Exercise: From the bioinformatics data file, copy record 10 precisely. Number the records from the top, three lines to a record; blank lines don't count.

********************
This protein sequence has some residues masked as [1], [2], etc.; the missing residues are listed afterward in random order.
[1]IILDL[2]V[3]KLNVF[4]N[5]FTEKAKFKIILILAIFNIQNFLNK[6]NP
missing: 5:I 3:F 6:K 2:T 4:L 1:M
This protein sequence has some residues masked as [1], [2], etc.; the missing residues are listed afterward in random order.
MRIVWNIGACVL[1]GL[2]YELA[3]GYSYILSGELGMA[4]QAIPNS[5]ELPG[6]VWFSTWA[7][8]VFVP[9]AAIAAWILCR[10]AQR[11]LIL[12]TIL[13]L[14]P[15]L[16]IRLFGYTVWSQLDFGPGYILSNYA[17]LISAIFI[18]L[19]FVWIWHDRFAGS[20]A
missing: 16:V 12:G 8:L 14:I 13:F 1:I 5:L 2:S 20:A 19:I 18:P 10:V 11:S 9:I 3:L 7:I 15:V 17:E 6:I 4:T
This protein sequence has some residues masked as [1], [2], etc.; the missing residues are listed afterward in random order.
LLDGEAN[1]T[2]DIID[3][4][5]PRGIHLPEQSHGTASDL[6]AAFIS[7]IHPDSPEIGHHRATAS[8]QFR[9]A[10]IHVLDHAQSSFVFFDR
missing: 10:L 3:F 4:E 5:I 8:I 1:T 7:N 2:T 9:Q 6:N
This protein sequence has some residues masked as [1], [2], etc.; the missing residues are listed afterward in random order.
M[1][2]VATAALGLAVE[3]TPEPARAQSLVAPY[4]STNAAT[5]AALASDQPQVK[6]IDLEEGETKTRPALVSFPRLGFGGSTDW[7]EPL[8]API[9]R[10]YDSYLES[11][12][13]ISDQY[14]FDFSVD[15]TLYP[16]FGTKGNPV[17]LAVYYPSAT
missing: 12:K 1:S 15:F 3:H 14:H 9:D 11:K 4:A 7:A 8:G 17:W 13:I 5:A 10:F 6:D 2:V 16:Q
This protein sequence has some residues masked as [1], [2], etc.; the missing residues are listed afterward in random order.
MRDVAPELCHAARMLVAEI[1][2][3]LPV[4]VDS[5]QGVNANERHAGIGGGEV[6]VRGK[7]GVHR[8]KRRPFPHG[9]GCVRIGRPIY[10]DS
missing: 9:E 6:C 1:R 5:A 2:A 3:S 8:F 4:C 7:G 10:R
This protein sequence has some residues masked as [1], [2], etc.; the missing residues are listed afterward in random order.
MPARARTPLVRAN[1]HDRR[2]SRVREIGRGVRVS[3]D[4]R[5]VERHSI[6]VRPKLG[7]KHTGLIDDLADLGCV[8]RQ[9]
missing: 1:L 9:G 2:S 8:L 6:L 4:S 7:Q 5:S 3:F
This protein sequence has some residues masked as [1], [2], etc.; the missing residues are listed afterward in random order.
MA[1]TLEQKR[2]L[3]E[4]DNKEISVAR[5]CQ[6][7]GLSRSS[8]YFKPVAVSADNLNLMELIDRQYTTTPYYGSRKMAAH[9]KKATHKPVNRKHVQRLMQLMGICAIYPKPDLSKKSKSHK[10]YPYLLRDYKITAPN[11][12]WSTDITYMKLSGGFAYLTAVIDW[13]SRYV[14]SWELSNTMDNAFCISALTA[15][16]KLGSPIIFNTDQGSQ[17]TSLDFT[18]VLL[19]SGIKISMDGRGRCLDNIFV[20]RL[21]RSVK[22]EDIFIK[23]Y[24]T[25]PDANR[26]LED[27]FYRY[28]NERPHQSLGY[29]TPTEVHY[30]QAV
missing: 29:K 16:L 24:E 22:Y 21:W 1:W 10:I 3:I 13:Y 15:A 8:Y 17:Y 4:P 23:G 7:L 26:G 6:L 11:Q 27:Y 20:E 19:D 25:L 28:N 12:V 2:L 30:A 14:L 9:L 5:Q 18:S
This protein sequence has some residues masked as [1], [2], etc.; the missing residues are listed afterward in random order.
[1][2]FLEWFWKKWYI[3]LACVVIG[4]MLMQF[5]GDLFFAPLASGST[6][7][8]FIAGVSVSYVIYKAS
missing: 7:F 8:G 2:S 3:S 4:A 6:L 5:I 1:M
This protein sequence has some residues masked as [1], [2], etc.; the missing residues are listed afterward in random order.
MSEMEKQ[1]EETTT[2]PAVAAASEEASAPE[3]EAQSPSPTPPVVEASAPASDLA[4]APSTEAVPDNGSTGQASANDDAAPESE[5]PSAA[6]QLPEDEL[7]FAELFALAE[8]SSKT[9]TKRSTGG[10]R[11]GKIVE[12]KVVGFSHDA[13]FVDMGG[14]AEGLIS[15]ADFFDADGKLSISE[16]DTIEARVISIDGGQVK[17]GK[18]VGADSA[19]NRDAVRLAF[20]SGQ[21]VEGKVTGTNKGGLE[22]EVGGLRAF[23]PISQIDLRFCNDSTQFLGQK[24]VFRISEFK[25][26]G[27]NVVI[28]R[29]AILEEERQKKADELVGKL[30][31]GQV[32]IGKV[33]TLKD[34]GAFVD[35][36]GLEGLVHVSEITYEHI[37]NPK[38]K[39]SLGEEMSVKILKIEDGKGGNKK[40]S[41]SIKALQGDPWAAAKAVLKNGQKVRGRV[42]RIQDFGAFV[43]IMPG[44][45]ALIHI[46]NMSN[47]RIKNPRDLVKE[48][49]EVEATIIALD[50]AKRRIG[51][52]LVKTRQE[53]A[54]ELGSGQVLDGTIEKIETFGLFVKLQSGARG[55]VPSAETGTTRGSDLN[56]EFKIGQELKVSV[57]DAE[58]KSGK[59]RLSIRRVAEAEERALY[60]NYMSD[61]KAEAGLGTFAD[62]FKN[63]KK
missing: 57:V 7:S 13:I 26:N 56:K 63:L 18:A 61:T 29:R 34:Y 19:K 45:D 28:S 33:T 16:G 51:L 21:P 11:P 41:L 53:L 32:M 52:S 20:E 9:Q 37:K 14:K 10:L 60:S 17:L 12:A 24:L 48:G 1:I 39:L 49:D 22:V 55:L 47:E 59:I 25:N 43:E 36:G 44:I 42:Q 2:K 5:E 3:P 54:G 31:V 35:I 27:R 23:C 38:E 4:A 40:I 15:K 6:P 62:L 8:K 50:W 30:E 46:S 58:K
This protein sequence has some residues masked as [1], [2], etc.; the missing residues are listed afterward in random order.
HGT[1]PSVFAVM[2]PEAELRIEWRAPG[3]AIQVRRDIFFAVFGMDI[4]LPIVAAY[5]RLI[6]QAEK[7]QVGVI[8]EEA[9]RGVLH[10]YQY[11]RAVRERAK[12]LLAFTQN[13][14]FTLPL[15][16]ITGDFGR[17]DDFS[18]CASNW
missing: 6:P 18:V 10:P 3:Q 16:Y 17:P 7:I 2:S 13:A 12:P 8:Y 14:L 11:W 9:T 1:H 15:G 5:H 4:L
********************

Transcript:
This protein sequence has some residues masked as [1], [2], etc.; the missing residues are listed afterward in random order.
HGT[1]PSVFAVM[2]PEAELRIEWRAPG[3]AIQVRRDIFFAVFGMDI[4]LPIVAAY[5]RLI[6]QAEK[7]QVGVI[8]EEA[9]RGVLH[10]YQY[11]RAVRERAK[12]LLAFTQN[13][14]FTLPL[15][16]ITGDFGR[17]DDFS[18]CASNW
missing: 6:P 18:V 10:P 3:Q 16:Y 17:P 7:I 2:S 13:A 12:P 8:Y 14:L 11:W 9:T 1:H 15:G 5:H 4:L